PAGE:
Kim Kirchen

Kim Kirchen (born 3 July 1978 in Luxembourg City) is a former road racing cyclist. He is the son of cyclist Erny Kirchen and the great-nephew of cyclist Jeng Kirchen.[2]

Kim Kirchen
Kim Kirchen.jpg
Personal information
Full nameKim Kirchen
NicknameGrim Kim[1]
Born (1978-07-03) 3 July 1978 (age 42)
Luxembourg City, Luxembourg
Team information
Current teamNone
Rider typeAll-rounder
Amateur team
1999–2000De Nardi-Pasta Montegrappa
Professional teams
2001–2005Fassa Bortolo
2006–2009T-Mobile Team
2010Team Katusha
Major wins
Grand Tours
Tour de France
2 individual stages (2007, 2008)

Stage Races

Tour de Pologne (2005)

One-Day Races and Classics

National Road Race Championships
(1999, 2004, 2006)
National Time Trial Championships
(2008, 2009)
La Flèche Wallonne (2008)
Paris–Brussels (2003)


Kirchen signed as a professional cyclist in 2000 with De Nardi-Pasta Montegrappa, and went on to join Fassa Bortolo in 2001. For the 2006 cycling season, he joined the T-Mobile Team following the demise of the Fassa Bortolo team.

His first recorded race was in Dommeldange in 1999, and he had to wait until 2000 for his first professional victory when he won the Piva Col trophy. Kirchen was named the Luxembourgian Sportsman of the Year in 2000, 2003, 2004, 2005, 2007 and 2008, surpassing the achievement of fellow cyclist Charly Gaul and putting him fourth in the all-time stakes.

In July 2008 he showed good form during the Tour de France, placing 7th in the general classification[3] and wearing the yellow jersey for a total of four stages.

In 2010, Kirchen joined Team Katusha, after he was unable to agree with Team Columbia–HTC on a contract extension.[4] He suffered a suspected heart attack during the 2010 Tour de Suisse, in June 2010.[5] He did not race in 2011 because of the heart condition and later retired from the sport.[6][7]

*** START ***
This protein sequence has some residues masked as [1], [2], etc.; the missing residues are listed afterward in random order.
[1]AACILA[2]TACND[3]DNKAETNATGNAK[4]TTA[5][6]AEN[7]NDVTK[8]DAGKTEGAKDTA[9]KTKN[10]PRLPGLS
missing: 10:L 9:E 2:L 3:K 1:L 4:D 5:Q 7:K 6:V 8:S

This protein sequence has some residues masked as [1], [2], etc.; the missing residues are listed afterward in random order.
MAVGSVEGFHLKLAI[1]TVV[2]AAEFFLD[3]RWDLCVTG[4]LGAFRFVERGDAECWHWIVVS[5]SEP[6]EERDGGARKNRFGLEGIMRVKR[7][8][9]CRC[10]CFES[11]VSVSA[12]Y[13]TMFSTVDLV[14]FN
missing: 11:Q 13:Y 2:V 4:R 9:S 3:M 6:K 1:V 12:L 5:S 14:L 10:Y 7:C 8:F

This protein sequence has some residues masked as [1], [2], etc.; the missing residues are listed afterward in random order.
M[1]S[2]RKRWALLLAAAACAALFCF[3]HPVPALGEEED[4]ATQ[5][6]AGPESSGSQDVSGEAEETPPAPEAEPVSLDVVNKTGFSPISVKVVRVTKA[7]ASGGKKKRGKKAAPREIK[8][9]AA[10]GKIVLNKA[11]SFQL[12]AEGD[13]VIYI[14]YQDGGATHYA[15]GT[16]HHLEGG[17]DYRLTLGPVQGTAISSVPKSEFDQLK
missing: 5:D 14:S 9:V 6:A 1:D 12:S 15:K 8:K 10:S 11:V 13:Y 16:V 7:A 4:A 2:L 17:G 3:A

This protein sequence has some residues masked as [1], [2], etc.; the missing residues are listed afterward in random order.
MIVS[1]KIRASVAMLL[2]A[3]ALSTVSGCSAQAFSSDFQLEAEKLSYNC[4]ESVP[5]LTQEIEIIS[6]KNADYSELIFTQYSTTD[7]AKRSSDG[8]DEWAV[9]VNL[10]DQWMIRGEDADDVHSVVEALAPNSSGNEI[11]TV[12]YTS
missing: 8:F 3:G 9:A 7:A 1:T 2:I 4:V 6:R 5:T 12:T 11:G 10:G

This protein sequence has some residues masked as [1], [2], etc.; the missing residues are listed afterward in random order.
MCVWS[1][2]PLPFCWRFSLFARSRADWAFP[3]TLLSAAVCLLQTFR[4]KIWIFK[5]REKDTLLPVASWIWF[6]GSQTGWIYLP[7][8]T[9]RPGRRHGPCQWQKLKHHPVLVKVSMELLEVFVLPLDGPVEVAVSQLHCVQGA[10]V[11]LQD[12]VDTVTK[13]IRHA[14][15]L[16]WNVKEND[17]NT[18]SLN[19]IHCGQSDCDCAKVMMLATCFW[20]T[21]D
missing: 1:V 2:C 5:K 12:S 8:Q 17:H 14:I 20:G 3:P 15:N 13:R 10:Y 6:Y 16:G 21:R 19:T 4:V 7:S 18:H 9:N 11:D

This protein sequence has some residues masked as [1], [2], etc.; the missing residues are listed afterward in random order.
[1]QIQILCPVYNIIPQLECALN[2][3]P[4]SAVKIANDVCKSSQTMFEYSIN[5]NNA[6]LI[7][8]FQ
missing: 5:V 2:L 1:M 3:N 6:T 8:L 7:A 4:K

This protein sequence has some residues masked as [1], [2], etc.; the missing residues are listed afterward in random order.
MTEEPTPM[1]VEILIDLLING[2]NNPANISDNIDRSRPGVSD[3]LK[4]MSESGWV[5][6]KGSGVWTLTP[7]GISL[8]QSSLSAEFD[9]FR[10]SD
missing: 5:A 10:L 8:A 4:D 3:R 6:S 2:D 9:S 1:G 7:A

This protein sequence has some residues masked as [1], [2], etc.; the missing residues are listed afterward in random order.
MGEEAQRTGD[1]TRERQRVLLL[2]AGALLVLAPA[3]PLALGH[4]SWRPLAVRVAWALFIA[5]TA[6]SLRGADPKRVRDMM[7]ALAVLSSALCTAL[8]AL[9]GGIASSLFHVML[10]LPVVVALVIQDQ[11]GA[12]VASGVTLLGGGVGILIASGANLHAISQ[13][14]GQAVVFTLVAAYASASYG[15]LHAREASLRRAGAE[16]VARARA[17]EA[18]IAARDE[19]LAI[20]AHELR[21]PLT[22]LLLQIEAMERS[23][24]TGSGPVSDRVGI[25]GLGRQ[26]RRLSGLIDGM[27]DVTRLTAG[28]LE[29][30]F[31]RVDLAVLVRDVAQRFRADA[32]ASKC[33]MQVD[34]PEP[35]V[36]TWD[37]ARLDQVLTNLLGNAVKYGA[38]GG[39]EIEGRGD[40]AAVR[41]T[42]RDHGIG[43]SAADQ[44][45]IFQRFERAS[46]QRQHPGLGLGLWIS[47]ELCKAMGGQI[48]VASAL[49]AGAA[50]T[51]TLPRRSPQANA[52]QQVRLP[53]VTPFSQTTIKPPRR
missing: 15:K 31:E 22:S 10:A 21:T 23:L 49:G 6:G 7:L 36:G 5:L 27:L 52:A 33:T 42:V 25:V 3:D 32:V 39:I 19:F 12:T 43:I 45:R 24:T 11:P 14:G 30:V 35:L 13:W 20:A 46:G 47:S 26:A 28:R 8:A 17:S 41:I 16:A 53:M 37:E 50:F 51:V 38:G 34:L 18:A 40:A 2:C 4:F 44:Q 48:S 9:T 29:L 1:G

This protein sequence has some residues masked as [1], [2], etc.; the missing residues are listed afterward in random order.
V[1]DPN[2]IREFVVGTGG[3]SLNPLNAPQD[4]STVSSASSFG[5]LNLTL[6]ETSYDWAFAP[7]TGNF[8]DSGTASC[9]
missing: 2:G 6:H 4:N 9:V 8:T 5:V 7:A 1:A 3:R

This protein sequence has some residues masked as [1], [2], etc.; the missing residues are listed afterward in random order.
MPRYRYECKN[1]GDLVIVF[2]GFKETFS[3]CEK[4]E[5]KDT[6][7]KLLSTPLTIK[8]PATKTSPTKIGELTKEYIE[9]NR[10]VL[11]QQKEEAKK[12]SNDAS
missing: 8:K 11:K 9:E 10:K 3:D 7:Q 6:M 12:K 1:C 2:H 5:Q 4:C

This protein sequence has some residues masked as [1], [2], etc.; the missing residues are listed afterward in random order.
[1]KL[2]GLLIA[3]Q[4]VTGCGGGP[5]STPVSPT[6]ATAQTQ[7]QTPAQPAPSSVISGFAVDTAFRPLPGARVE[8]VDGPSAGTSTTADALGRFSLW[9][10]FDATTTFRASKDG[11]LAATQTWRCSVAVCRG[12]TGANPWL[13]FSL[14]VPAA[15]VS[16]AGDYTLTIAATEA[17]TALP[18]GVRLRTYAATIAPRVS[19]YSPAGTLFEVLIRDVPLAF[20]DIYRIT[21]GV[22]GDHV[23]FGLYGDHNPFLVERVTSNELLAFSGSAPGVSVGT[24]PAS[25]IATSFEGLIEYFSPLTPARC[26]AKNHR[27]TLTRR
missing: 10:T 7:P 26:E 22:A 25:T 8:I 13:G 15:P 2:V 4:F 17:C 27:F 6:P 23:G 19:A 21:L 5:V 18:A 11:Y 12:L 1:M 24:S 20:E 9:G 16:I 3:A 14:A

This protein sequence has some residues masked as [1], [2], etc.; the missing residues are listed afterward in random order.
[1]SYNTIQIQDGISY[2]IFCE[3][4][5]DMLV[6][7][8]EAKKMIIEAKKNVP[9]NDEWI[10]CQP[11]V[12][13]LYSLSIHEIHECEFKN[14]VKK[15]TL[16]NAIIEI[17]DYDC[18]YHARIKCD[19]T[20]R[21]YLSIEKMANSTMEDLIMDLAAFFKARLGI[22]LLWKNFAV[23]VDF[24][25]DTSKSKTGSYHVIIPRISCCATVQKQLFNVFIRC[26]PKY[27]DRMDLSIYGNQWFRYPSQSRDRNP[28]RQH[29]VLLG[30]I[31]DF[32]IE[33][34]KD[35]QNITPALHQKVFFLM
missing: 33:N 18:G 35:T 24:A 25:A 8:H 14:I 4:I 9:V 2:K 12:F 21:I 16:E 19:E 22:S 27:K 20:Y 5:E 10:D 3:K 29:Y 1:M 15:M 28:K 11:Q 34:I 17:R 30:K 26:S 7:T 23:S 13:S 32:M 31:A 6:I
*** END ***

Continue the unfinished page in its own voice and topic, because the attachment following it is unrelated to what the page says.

Since 2011, Kirchen co-commentates all cycling races broadcast on RTL Télé Lëtzebuerg, along with former Cofidis cyclist Tom Flammang.

Major resultsEdit

1st   Road race, National Road Championahips
1st Stage 3 Tour de Luxembourg
1st   Overall Ronde van Nederland
1st   Overall Tour de Berne
1st Paris–Brussels
4th Overall Tour de Suisse
1st   Road race, National Road Championahips
1st Stage Tour de Luxembourg
6th Road race, Olympic Games
1st   Overall Tour de Pologne
1st   Points classification
1st Stage 7
1st Gran Premio di Chiasso
1st Trofeo Laigueglia
1st Stage 4 Settimana Internazionale di Coppi e Bartali
2nd La Flèche Wallonne
2nd Coppa Placci
1st   Road race, National Road Championahips
1st Prologue Tour de Luxembourg
2nd Overall Tour de Suisse
2nd Overall Tirreno–Adriatico
3rd Overall Tour de Pologne
3rd Brabantse Pijl
3rd Milano–Torino
7th Overall Tour de France
1st Stage 15
1st   Time trial, National Road Championahips
1st La Flèche Wallonne
Tour of the Basque Country
1st Stages 2 & 4
1st Stage 6 Tour de Suisse
7th Overall Tour de France
1st Stage 4
Held   after Stages 6–9
Held   after Stages 6–7 & 9
1st   Time trial, National Road Championahips
1st Stage 7 Tour de Suisse

Grand Tour general classification results timelineEdit

Grand Tour 2003 2004 2005 2006 2007 2008 2009
  Giro d'Italia
  Tour de France 63 DNF 7 7 57
  Vuelta a España
Did not compete
DNF Did not finish
IP In Progress


  1. ^ Cavendish, Mark (June 2009). Boy Racer. Ebury Press. ISBN 978-0-09-193275-6.
  2. ^ "Doud vum fréiere Lëtzebuerger Vëlosprofi Jeng Kirchen" [Death of the former Luxembourgish professional cyclist Jeng Kirchen]. (in Luxembourgish). 1 December 2010. Archived from the original on 26 August 2018. Retrieved 26 August 2018.
  3. ^ "Tour de France 2008". BBC News. 2008-07-27. Retrieved 27 April 2009.
  4. ^
  5. ^ Kirchen suffers suspected heart-attack
  6. ^ Kirchen unlikely to race again Cyclingnews
  7. ^ "Das neue Leben des Ex-Profis Kim Kirchen". (in German). 9 July 2015. Retrieved 5 September 2016.

External linksEdit